Without knowing the ins and outs of the selection process, on the face of it it does seem a bit odd that South Melbourne Women, not just one of more the successful women's teams on field but also one of its more stable clubs off field - with access to Lakeside Stadium, mind you - has missed out. Now I'm not a lawyer, but I don't like their chances of finding a way into the competition via the courts. It will be interesting to see how this plays out both in the short and long term, and not just at South - already Melbourne Knights have sent a letter to FFV and Ashburton about the use of the name 'Melbourne United', which as some of you may recall was the name of the A-League bid which had some affiliation with the Knights (though the requirement to come up with three different names in the application should see that issue be resolved fairly quickly).

If one doesn't particularly care for the fate of SMWFC, the following press release indicates the relevance of SMWFC's failure to acquire an WNPL licence.
On Tuesday evening the FFV announced the eight teams which will form the Womens National Premier League in Victoria from 2016. South Melbourne Womens Football Club applied for a licence but was not selected. 
South Melbourne FC is shocked by this outcome. SMWFC has been at the forefront of Women’s football in Victoria for almost four decades and in the eyes of most is one of the leading women’s clubs in the State. SMFC did not apply for a licence in its own right, having agreed that SMWFC would do so on behalf of the South Melbourne football family with the intention the clubs would operate their NPL teams as one club. 
Prior to the announcement by FFV of the successful applicants, SMWFC and SMFC alerted the FFV of serious concerns they had about the process adopted by FFV in receiving and assessing SMWFC’s application and related matters.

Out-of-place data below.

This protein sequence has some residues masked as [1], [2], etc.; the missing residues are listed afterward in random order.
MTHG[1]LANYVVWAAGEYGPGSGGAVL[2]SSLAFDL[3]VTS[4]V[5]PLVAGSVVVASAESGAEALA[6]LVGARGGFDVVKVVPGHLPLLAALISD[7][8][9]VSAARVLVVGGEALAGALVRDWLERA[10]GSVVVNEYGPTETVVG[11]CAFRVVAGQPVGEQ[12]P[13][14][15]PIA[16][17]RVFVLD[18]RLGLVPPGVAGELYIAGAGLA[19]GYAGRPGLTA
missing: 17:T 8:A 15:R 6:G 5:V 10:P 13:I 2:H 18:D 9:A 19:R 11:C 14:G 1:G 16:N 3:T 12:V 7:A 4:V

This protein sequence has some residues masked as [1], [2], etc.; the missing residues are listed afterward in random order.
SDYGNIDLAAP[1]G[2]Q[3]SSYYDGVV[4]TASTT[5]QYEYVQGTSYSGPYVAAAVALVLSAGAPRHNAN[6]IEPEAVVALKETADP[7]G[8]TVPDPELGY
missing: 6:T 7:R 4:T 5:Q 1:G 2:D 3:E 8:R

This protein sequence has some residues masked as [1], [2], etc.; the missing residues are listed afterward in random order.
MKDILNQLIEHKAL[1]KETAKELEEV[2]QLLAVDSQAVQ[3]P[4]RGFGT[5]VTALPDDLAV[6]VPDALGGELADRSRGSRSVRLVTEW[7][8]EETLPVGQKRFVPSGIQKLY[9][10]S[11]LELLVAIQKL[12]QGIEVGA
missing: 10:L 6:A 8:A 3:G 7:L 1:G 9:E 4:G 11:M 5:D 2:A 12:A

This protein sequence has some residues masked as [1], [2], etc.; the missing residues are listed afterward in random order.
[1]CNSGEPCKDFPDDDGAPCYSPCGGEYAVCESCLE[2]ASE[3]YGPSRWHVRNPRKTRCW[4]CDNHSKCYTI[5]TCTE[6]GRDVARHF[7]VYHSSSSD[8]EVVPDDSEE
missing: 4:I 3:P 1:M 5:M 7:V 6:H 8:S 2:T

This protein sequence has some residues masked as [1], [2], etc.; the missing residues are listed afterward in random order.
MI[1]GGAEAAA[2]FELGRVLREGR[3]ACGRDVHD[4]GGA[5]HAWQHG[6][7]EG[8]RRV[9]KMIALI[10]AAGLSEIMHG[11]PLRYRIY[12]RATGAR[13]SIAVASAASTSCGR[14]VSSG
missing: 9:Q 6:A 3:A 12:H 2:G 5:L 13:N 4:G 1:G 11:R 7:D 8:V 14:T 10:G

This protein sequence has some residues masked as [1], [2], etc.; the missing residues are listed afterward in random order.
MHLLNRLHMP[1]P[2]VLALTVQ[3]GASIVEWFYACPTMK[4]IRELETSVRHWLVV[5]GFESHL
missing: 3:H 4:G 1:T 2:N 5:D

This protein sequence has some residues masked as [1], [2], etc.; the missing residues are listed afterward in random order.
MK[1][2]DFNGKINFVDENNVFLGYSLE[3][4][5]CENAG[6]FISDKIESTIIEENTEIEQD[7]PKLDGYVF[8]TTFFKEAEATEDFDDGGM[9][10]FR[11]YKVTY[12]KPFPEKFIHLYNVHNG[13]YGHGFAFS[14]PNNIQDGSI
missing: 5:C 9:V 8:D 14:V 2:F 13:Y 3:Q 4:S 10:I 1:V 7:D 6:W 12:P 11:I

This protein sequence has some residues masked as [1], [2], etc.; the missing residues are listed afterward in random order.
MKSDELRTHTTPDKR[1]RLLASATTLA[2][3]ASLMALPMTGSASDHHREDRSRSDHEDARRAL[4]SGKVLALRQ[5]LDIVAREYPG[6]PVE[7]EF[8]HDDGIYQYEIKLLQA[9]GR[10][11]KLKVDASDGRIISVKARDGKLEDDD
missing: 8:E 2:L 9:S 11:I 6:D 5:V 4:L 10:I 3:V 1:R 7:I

FFV has offered to mediate the complaint, proposing the appointment of a senior QC as mediator. SMWFC is considering whether to accept this proposal or pursue its other legal rights. We expect SMFWFC will make an announcement shortly. SMFC fully supports SMWFC and will continue to do so through this process.
The co-operative nature of the bid implies that we have invested some time and effort into this process, and that a level of reunification of the two groups was to take place. I wonder what the ramifications will be for that process should this bid for WNPL status ultimately fail?

Little Susie's growing up
All the way back in July 2014, I made note of the talk that some Melbourne Knights fans would start a blog of their own, called West of the Quarry. Instead, we got a Twitter account using that name, and an account on the now defunct on which to post blog like posts. The forum fell over, but out of those ashes West of the Quarry has finally made it to true blog form. As with the Sydney Olympic blog, South of the Border wishes them all the best.

Things could be worse!
This coming Sunday will also see the final of the NSW NPL take place, possibly with two teams from western Sydney taking part - so why wouldn't the Western Sydney Wanderers schedule a friendly against Wellington Phoenix for that day?

Well if we aren't going to have a social club...
Could we at least get Martin Foley to pay for an ad board at the ground? He does it for Port Melbourne in the VFL..

Final thought (dedicated to Ian Syson)
You know you're in Melbourne when you can be at a soccer final, but someone still brings along
a portable TV so they can watch the footy during half time. Photo: Paul Mavroudis.

Tuesday, 1 September 2015